Wellbeing plays a central role in creating flourishing societies
Focussing on wellbeing at work can benefit societies by helping working individuals to feel happy, competent and satisfied in their roles. The evidence shows that people who achieve good standards of wellbeing at work are likely to be more creative, more loyal, more productive and provide better customer satisfaction than those with poor levels of wellbeing at work.
For decades, organisations have tried to foster these qualities through employee engagement strategies but engaging employees is just one part of the story.
Improving wellbeing at work requires a more rounded approach that focusses on helping employees to:
• Strengthen their personal resources.
• Flourish and take pride in their roles within the organisational system.
• Function to the best of their abilities, both as individuals and in collaboration with their colleagues.
• Have a positive overall experience of work.
Wellbeing at work: The evidence
The often-cited ‘Wellbeing at Work New Economics Foundation Report’ summarises the strongest evidence on the factors that influence wellbeing at work, along with possible implications for employers. It presents examples of how organisations leading the way in terms of fostering wellbeing at work are addressing these factors.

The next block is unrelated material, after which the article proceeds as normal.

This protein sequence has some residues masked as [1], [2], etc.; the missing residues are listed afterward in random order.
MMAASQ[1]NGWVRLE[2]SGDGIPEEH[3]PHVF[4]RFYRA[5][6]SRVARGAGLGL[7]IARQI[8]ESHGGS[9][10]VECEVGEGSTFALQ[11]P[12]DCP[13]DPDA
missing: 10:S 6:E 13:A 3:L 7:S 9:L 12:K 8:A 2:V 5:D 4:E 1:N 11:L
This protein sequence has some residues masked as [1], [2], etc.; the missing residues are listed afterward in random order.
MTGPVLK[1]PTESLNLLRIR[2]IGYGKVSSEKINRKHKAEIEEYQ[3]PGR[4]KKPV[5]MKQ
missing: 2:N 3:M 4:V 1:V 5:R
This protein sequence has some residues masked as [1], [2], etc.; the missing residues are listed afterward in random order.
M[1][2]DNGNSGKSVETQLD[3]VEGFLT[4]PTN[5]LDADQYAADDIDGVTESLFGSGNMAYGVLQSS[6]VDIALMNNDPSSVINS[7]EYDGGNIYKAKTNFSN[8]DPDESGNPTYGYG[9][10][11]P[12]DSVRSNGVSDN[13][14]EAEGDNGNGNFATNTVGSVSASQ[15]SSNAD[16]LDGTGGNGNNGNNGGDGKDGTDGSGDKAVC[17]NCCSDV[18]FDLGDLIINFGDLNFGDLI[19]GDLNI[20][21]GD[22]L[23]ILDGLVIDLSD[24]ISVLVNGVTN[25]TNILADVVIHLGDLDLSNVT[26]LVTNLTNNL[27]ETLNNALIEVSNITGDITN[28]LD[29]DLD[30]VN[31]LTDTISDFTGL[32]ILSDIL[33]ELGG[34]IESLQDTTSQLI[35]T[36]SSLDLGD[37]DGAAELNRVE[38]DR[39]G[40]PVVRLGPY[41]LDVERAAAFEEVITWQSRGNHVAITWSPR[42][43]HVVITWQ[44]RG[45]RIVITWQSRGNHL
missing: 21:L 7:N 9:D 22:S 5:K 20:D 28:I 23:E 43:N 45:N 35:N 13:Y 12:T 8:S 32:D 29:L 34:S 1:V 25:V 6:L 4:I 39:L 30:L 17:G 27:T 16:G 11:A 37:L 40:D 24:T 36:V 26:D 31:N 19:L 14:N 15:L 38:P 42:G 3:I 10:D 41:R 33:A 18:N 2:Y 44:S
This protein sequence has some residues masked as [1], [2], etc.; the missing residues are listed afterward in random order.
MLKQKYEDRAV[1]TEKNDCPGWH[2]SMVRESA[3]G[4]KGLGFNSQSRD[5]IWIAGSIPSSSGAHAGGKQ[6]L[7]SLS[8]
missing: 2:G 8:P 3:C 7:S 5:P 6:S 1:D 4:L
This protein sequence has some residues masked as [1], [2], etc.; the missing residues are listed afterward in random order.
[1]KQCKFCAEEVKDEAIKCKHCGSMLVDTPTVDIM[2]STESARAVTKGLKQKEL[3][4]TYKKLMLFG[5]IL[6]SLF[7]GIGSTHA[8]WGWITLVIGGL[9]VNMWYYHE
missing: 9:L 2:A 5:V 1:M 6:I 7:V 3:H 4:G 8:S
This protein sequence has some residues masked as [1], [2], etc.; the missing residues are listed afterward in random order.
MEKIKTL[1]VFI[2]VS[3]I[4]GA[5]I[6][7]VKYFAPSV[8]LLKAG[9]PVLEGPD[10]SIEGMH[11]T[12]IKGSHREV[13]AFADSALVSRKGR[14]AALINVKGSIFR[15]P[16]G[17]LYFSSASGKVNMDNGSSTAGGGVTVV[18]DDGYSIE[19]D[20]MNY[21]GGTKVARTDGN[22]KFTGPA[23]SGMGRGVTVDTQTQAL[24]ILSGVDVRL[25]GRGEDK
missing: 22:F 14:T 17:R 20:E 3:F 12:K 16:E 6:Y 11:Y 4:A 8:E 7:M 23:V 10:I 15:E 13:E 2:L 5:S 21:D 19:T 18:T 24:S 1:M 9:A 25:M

It outlines how certain features of individuals’ working lives have varying degrees of influence over the various aspects of wellbeing – from increasing a sense of purpose, to promoting positive emotions, morale, motivation, overall job satisfaction and even life satisfaction.
Based on statistical evidence, the report concludes that:
• It is possible to maximise overall organisational wellbeing through a re-evaluation of how salaries are distributed among employees.
• Organisations can adopt certain approaches towards job security that help their staff achieve higher levels of job satisfaction.
• Working with employees to ensure they have a sense that their job is achievable can lead to greater job satisfaction, as well as higher levels of morale.
• Management behaviour seems to be highly important, with some management styles more successful than others at strengthening wellbeing at work.
• Creating a safe working environment and a sense of the social value of the work of the organisation, may increase employees’ feelings of job satisfaction.
• Good levels of job-fit and skill-use, and opportunities to develop new skills, can create high levels of employee satisfaction.
• Helping employees to take greater control over their work can lead to better performance and greater job satisfaction.
• Taking steps to improve relationships at work – with a particular focus on relationships between staff and managers – and encouraging positive feelings can improve both job and life satisfaction.
Getting the right work-life balance is an effective way of avoiding stress at work.
The evidence behind each of these conclusions is detailed in the report, along with possible implications for organisations seeking to maximise the wellbeing of their staff.
It is also worthwhile mentioning the Mentally Healthy Workplace Alliance, which has some practical strategies and support for creating a mentally healthy workplace, which is, naturally, everyone's responsibility https://www.headsup.org.au